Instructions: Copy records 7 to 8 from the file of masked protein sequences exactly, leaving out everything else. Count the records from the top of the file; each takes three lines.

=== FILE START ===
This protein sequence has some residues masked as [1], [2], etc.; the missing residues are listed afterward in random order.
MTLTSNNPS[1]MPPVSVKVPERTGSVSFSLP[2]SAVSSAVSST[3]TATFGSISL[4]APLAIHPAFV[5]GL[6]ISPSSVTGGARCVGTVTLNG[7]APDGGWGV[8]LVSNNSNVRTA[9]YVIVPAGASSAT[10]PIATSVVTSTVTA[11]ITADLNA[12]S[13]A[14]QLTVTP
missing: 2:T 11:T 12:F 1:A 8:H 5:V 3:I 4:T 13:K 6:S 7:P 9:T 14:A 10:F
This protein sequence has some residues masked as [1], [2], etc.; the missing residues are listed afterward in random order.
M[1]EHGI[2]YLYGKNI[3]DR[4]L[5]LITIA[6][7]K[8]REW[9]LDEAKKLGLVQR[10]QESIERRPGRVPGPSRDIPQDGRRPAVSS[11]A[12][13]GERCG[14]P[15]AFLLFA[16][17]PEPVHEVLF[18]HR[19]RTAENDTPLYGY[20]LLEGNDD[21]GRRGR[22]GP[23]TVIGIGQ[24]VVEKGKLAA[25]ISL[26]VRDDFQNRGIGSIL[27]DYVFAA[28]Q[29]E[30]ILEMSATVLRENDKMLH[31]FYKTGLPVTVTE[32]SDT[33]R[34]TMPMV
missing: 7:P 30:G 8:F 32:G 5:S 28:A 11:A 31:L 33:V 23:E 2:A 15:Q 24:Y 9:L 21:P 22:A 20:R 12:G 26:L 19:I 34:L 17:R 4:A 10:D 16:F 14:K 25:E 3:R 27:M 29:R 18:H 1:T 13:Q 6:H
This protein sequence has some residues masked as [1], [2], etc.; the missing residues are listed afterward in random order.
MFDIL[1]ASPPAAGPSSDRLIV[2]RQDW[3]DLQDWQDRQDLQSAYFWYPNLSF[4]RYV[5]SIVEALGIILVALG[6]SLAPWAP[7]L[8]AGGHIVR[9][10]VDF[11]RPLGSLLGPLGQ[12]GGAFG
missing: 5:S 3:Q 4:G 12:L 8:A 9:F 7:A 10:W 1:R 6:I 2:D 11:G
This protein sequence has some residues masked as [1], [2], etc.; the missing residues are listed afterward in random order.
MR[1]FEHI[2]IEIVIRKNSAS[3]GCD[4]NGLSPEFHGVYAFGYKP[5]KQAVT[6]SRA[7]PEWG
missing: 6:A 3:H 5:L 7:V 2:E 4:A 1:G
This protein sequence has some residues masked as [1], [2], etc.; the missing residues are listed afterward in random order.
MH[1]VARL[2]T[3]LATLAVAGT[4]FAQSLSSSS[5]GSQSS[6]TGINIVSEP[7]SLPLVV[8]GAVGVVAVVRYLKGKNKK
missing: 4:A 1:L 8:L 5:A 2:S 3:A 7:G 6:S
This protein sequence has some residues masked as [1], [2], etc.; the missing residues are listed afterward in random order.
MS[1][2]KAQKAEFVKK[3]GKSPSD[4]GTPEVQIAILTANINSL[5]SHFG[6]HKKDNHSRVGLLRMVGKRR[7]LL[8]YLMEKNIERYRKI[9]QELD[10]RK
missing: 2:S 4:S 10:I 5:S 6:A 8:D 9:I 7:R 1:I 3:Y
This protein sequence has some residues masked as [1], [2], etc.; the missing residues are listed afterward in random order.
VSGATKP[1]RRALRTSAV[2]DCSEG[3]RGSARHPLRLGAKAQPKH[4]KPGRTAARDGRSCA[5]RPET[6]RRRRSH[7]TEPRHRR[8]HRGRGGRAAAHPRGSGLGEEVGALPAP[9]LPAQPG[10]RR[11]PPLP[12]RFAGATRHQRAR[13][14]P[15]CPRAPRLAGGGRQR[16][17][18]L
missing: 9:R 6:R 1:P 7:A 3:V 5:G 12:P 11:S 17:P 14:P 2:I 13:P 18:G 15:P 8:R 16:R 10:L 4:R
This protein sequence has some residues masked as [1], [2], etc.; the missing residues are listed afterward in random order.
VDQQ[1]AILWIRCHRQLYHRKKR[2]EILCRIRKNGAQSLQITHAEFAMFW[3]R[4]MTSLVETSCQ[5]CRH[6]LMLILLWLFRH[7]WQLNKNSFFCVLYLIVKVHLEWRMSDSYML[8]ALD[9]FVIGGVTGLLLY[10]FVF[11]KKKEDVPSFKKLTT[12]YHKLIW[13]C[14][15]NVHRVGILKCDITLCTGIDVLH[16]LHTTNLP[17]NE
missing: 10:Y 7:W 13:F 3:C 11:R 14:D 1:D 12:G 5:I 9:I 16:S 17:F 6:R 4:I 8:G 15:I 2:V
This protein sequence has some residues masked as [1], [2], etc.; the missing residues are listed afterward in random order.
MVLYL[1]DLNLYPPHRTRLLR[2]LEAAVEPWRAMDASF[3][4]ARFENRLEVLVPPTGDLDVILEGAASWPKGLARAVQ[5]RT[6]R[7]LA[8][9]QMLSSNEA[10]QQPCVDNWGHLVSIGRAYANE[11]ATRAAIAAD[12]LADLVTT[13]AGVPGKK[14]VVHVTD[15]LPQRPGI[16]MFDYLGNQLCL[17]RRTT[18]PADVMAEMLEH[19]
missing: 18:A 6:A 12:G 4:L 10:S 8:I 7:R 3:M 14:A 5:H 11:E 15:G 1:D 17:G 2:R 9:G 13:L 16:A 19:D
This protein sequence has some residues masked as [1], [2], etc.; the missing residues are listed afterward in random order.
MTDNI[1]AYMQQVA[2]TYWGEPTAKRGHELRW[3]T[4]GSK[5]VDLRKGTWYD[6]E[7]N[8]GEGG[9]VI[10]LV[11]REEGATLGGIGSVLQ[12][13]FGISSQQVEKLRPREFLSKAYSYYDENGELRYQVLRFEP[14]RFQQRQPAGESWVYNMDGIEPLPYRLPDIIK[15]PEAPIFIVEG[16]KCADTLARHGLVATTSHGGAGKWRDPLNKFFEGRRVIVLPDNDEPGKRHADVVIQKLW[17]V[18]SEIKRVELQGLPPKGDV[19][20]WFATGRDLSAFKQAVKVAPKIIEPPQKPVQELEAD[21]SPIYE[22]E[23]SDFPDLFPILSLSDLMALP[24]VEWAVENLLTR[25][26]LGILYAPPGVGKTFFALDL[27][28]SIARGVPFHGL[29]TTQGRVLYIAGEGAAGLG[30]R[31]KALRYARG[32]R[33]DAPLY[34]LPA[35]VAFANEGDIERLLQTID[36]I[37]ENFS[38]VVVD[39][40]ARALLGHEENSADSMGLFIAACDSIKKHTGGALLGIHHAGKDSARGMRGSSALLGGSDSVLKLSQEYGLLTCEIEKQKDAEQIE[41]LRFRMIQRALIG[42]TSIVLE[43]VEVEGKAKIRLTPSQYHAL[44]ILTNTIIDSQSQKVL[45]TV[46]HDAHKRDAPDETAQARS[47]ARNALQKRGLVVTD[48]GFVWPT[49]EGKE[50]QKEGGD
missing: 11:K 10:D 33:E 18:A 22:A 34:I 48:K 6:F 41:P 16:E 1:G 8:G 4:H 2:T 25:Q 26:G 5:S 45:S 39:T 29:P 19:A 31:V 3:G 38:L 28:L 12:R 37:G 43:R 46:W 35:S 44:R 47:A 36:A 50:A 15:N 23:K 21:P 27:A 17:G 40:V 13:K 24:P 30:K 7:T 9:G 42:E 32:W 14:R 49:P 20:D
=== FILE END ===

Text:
This protein sequence has some residues masked as [1], [2], etc.; the missing residues are listed afterward in random order.
VSGATKP[1]RRALRTSAV[2]DCSEG[3]RGSARHPLRLGAKAQPKH[4]KPGRTAARDGRSCA[5]RPET[6]RRRRSH[7]TEPRHRR[8]HRGRGGRAAAHPRGSGLGEEVGALPAP[9]LPAQPG[10]RR[11]PPLP[12]RFAGATRHQRAR[13][14]P[15]CPRAPRLAGGGRQR[16][17][18]L
missing: 9:R 6:R 1:P 7:A 3:V 5:G 12:P 11:S 17:P 14:P 2:I 13:P 18:G 15:P 8:R 16:R 10:L 4:R
This protein sequence has some residues masked as [1], [2], etc.; the missing residues are listed afterward in random order.
VDQQ[1]AILWIRCHRQLYHRKKR[2]EILCRIRKNGAQSLQITHAEFAMFW[3]R[4]MTSLVETSCQ[5]CRH[6]LMLILLWLFRH[7]WQLNKNSFFCVLYLIVKVHLEWRMSDSYML[8]ALD[9]FVIGGVTGLLLY[10]FVF[11]KKKEDVPSFKKLTT[12]YHKLIW[13]C[14][15]NVHRVGILKCDITLCTGIDVLH[16]LHTTNLP[17]NE
missing: 10:Y 7:W 13:F 3:C 11:R 14:D 1:D 12:G 5:I 9:I 16:S 17:F 6:R 4:I 8:G 15:I 2:V